Jonathan Swan on migrating to the Biden beat
With just under two months remaining until Inauguration Day, the 'Axios' reporter remains on the prowl
Jonathan Swan, the star national political correspondent at Axios, has built a reputation as one of the most enterprising and deeply sourced reporters covering the White House. But for a brief period over the summer, his exasperated visage, captured in a combative TV interview with President Donald Trump and memed into the annals of internet fame, earned him a moment of celebrity that is rarely afforded even the most high-profile of journalists.
For Swan, 35, the realization that his face had unexpectedly become a social media sensation became clear when friends from his native Australia, who don’t normally follow American politics, messaged him in shock that his well-coiffed mug had hit their shores. “They’d realized I’d finally made it when Snoop Dogg Instagrammed me,” he said wryly in an interview with Jewish Insider on Monday. “That was, I think, one of the things that really impressed my friends more than anything else.”
Of course, Swan’s quizzical expression, which spoke to many Americans dismayed by Trump’s response to the coronavirus pandemic, would not have gone viral at all if his aggressive line of questioning hadn’t so effectively exposed the president’s effort to deflect responsibility for his mishandling of an unprecedented national crisis. But Swan, a tireless Trumpologist, was well prepared for the task, thanks to his four years delivering a fusillade of scoops on such consequential matters as the president’s decision to pull out of the Paris climate deal and to recognize Jerusalem as Israel’s capital while providing readers with a fly-on-the-wall portrait of Trump’s mostly unstructured life in the White House.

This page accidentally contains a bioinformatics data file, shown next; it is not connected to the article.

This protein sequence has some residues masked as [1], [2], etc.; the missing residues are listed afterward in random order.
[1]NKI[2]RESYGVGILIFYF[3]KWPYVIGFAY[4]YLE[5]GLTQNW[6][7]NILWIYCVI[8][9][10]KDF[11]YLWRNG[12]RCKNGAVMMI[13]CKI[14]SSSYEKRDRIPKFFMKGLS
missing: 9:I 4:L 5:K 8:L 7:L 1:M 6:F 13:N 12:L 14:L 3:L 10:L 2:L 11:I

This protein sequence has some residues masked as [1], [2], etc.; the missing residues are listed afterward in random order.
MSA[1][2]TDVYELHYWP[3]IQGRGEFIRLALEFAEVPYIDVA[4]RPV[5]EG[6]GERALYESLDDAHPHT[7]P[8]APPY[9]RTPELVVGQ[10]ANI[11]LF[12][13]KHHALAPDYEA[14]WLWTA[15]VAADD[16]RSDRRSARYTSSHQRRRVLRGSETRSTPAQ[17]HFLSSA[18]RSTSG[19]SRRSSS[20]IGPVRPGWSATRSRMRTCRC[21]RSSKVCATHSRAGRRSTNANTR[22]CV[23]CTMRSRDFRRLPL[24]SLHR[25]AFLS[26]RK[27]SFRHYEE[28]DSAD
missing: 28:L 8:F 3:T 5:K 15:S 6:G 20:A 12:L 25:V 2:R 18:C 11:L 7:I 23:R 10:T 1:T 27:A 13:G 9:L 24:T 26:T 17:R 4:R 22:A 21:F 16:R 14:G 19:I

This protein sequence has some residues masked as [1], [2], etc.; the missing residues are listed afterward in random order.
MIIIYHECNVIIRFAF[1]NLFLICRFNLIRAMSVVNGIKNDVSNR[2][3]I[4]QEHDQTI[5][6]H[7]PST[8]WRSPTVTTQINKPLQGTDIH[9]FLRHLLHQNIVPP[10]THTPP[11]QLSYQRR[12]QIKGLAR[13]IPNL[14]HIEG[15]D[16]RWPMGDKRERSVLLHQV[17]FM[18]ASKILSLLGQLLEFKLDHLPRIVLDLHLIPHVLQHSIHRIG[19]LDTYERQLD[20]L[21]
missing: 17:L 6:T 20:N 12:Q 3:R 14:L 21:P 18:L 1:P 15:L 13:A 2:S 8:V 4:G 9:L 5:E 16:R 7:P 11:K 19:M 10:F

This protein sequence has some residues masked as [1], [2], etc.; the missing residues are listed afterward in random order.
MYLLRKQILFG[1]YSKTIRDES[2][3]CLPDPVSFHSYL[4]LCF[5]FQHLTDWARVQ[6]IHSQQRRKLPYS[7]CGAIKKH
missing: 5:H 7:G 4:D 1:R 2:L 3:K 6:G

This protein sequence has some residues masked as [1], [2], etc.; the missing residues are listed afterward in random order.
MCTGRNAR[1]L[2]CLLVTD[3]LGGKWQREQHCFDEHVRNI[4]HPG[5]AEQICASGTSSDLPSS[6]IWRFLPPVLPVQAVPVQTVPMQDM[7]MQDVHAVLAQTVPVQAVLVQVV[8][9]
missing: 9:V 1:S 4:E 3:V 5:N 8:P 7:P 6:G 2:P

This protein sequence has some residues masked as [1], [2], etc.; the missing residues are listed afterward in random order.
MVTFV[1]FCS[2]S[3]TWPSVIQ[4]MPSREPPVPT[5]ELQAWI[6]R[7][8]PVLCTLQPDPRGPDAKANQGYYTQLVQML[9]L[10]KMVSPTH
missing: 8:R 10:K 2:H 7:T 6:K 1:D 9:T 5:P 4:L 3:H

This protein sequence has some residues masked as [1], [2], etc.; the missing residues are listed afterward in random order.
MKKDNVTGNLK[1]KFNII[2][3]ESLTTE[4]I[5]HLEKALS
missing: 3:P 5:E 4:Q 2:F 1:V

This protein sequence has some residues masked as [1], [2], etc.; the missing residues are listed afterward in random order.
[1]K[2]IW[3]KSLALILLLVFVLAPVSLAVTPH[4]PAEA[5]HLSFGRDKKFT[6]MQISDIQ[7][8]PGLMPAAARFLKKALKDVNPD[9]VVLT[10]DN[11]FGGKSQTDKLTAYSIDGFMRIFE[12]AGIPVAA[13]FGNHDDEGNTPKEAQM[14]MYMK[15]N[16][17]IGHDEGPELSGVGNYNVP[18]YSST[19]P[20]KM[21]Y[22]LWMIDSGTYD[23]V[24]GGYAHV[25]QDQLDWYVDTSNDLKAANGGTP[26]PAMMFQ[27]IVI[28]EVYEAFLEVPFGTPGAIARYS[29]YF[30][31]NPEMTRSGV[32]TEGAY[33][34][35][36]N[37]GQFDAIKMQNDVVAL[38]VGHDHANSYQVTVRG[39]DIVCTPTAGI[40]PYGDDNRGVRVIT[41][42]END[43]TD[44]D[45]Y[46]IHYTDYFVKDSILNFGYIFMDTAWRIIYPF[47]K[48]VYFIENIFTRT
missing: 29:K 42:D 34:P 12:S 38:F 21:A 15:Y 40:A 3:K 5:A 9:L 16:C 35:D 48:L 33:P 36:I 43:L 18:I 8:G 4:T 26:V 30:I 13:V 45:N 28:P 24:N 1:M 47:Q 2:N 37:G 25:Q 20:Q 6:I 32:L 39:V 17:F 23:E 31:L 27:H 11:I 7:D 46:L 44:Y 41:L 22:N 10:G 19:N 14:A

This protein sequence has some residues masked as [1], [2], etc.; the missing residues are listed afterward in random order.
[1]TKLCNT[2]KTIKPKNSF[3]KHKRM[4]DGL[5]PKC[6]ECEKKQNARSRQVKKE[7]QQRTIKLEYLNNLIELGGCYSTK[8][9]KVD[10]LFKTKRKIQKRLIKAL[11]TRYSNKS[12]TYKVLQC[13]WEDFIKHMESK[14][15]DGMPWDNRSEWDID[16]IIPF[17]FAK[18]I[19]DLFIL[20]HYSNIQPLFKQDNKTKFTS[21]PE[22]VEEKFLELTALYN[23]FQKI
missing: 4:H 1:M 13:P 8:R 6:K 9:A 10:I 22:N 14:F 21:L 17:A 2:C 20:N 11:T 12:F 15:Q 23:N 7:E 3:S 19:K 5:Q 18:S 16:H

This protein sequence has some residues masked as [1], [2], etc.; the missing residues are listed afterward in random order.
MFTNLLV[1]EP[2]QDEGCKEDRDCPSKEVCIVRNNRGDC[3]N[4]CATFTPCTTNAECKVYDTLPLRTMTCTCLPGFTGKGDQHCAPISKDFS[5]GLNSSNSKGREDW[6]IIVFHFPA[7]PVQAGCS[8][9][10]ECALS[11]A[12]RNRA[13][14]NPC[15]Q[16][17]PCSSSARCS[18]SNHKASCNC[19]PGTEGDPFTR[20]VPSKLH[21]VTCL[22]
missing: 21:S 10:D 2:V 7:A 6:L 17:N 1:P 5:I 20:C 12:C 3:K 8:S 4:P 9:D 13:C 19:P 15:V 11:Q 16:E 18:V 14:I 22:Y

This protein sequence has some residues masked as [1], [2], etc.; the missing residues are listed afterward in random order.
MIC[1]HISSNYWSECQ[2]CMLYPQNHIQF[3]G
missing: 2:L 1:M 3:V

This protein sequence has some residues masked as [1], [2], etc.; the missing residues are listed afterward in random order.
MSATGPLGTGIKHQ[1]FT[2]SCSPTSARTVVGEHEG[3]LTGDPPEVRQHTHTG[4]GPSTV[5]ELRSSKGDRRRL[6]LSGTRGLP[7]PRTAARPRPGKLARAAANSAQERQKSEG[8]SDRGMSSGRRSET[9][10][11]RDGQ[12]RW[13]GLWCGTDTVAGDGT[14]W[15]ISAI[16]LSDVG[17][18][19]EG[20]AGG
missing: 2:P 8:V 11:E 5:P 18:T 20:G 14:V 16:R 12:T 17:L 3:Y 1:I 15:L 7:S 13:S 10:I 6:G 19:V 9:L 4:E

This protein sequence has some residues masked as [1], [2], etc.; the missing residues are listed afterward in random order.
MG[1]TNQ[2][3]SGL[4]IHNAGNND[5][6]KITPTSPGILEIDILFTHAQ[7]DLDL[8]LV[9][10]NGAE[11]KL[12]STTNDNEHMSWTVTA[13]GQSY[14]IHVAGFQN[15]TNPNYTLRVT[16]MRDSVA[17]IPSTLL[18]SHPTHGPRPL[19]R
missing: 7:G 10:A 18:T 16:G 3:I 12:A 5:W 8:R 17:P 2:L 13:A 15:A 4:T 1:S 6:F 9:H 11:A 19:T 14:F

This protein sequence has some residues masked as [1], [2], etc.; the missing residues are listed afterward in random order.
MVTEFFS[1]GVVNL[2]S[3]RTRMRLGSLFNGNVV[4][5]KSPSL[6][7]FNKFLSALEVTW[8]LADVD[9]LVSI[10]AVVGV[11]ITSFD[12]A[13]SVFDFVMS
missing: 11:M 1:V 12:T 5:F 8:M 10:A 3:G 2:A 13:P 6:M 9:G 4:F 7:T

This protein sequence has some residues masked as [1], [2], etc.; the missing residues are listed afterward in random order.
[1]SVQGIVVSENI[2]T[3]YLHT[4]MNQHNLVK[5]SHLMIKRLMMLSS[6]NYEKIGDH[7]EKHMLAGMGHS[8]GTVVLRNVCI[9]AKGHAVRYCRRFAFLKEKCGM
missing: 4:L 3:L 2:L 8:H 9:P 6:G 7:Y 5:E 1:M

His reporting, in its totality, amounts to no less than a scrupulously detailed chronicle of the president’s time in office — one historians will surely appreciate, and which his colleagues in the field have had no choice but to reckon with as they’ve sought to keep up. “He bedeviled me,” Maggie Haberman, The New York Times’s White House correspondent and another uniquely sourced Trump whisperer, told JI, laughing with what sounded like a mix of awe and frustration. “There are many instances in which he has scooped me, which I think I’ve repressed the specifics of,” she said. “You just always have to watch out for him.”
With just under two months remaining until Inauguration Day — when Trump’s tumultuous run finally comes to an end — Swan remains on the prowl, averring that he has no intention of letting up in his coverage before the clock strikes noon on January 20.